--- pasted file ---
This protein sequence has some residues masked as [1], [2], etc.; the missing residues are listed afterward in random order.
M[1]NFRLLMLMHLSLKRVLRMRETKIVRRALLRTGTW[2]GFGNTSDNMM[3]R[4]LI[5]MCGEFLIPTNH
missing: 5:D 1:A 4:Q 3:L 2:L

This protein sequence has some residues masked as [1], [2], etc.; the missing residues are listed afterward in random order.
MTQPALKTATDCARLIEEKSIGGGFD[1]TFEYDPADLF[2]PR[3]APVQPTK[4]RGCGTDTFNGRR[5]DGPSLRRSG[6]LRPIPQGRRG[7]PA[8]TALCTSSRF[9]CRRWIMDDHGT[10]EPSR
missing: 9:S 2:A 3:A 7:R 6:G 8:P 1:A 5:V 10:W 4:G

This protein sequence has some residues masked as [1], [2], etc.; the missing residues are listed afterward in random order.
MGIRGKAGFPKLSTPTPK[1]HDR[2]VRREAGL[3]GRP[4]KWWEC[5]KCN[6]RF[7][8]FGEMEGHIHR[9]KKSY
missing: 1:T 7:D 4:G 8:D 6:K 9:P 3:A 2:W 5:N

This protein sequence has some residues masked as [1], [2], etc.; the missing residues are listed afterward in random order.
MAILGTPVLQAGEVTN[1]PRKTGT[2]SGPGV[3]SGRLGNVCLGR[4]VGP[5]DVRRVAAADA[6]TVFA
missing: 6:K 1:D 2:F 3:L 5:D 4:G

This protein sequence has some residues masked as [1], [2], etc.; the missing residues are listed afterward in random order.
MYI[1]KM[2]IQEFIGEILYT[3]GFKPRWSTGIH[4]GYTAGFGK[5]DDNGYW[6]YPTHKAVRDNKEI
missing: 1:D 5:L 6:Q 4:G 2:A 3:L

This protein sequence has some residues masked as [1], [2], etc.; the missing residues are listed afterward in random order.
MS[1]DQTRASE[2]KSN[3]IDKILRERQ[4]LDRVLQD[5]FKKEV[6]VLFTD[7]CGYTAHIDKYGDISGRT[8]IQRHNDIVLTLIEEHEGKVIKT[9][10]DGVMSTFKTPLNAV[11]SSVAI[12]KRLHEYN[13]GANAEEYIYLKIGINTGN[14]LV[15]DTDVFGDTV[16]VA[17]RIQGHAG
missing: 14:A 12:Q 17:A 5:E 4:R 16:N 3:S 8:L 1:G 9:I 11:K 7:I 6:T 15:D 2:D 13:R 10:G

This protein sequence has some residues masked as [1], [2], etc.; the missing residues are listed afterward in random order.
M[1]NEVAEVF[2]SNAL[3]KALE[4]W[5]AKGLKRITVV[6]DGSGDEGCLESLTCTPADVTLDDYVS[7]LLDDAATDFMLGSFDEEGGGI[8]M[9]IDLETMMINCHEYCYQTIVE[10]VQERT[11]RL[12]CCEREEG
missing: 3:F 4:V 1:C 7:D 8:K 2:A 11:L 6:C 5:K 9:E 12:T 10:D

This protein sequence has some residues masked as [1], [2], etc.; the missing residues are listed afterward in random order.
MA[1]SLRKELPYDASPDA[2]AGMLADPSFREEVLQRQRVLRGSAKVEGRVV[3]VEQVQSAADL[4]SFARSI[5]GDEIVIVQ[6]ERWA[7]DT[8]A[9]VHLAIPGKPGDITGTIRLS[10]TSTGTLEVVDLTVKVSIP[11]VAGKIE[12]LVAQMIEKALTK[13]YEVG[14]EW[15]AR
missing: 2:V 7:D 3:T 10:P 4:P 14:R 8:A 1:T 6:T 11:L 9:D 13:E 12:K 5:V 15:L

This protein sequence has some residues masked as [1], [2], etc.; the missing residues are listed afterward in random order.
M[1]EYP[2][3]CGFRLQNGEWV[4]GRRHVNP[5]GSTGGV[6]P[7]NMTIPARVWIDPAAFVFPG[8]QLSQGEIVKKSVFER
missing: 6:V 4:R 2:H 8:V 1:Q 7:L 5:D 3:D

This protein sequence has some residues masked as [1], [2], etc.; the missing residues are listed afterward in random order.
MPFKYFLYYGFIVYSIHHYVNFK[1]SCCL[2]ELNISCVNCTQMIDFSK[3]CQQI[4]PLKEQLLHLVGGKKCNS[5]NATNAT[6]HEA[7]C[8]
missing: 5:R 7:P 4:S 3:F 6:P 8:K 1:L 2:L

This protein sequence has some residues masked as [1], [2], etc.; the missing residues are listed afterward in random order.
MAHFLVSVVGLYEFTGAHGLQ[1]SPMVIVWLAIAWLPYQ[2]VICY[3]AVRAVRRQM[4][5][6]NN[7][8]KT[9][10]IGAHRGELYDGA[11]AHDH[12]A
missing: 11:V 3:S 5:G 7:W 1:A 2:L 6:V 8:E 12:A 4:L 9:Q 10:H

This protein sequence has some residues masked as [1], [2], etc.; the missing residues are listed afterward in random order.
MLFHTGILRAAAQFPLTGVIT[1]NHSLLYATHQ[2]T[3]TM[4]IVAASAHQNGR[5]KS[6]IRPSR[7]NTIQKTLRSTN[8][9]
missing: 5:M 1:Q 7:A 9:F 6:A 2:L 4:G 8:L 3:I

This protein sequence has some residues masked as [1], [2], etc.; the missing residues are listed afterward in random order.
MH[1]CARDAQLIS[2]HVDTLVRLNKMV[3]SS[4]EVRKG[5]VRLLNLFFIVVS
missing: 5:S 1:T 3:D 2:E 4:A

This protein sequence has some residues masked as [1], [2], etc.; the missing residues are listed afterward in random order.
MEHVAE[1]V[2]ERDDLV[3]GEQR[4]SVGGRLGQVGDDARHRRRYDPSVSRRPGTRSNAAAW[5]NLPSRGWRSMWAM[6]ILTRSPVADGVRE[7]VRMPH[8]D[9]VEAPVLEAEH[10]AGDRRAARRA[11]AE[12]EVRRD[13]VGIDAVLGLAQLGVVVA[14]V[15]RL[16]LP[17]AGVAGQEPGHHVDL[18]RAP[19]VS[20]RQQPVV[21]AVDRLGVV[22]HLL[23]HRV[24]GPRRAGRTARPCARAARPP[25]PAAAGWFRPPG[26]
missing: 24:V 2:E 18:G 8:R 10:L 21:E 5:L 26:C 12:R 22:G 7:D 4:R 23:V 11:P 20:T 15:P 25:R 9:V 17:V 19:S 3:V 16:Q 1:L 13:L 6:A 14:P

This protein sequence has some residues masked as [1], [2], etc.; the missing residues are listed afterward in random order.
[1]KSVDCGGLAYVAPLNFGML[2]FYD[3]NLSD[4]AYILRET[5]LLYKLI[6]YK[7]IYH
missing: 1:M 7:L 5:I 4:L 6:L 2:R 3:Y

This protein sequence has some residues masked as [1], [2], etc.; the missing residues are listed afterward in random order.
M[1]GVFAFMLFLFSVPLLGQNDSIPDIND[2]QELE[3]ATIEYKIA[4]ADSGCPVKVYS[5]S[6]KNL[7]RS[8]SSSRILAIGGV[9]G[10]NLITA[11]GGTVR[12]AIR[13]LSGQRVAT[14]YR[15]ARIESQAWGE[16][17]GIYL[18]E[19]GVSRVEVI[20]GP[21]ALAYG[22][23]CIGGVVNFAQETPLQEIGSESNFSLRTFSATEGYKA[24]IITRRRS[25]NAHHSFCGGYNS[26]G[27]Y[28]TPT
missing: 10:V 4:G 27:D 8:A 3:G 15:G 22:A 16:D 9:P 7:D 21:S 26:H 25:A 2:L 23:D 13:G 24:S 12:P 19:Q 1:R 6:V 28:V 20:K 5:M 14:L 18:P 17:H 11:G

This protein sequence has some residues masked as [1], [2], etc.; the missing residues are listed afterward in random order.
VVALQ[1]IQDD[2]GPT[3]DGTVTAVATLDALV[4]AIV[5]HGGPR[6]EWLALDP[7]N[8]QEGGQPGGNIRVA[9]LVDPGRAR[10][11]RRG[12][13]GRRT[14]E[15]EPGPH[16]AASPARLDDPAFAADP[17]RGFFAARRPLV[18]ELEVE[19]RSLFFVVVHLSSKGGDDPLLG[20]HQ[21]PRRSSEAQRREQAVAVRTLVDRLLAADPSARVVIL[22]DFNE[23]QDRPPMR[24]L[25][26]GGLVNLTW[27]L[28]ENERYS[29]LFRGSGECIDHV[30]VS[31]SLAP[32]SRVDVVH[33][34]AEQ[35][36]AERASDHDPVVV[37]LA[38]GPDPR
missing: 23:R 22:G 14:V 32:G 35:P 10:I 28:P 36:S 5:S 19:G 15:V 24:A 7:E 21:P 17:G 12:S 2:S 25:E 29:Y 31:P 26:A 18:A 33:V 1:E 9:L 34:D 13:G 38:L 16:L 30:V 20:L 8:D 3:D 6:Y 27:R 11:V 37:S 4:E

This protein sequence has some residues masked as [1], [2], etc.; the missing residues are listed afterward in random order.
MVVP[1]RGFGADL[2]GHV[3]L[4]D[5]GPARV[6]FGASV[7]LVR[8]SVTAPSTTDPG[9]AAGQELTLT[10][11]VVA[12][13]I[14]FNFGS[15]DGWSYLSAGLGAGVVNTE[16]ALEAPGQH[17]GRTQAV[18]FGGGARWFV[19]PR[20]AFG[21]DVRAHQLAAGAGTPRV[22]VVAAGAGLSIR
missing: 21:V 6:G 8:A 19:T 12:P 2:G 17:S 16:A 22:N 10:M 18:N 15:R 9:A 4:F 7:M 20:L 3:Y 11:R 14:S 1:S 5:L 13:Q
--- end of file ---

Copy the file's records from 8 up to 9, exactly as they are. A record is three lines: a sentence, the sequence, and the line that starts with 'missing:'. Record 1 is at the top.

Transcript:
This protein sequence has some residues masked as [1], [2], etc.; the missing residues are listed afterward in random order.
MA[1]SLRKELPYDASPDA[2]AGMLADPSFREEVLQRQRVLRGSAKVEGRVV[3]VEQVQSAADL[4]SFARSI[5]GDEIVIVQ[6]ERWA[7]DT[8]A[9]VHLAIPGKPGDITGTIRLS[10]TSTGTLEVVDLTVKVSIP[11]VAGKIE[12]LVAQMIEKALTK[13]YEVG[14]EW[15]AR
missing: 2:V 7:D 3:T 10:P 4:P 14:R 8:A 1:T 6:T 11:L 9:D 13:E 12:K 5:V 15:L

This protein sequence has some residues masked as [1], [2], etc.; the missing residues are listed afterward in random order.
M[1]EYP[2][3]CGFRLQNGEWV[4]GRRHVNP[5]GSTGGV[6]P[7]NMTIPARVWIDPAAFVFPG[8]QLSQGEIVKKSVFER
missing: 6:V 4:R 2:H 8:V 1:Q 7:L 5:D 3:D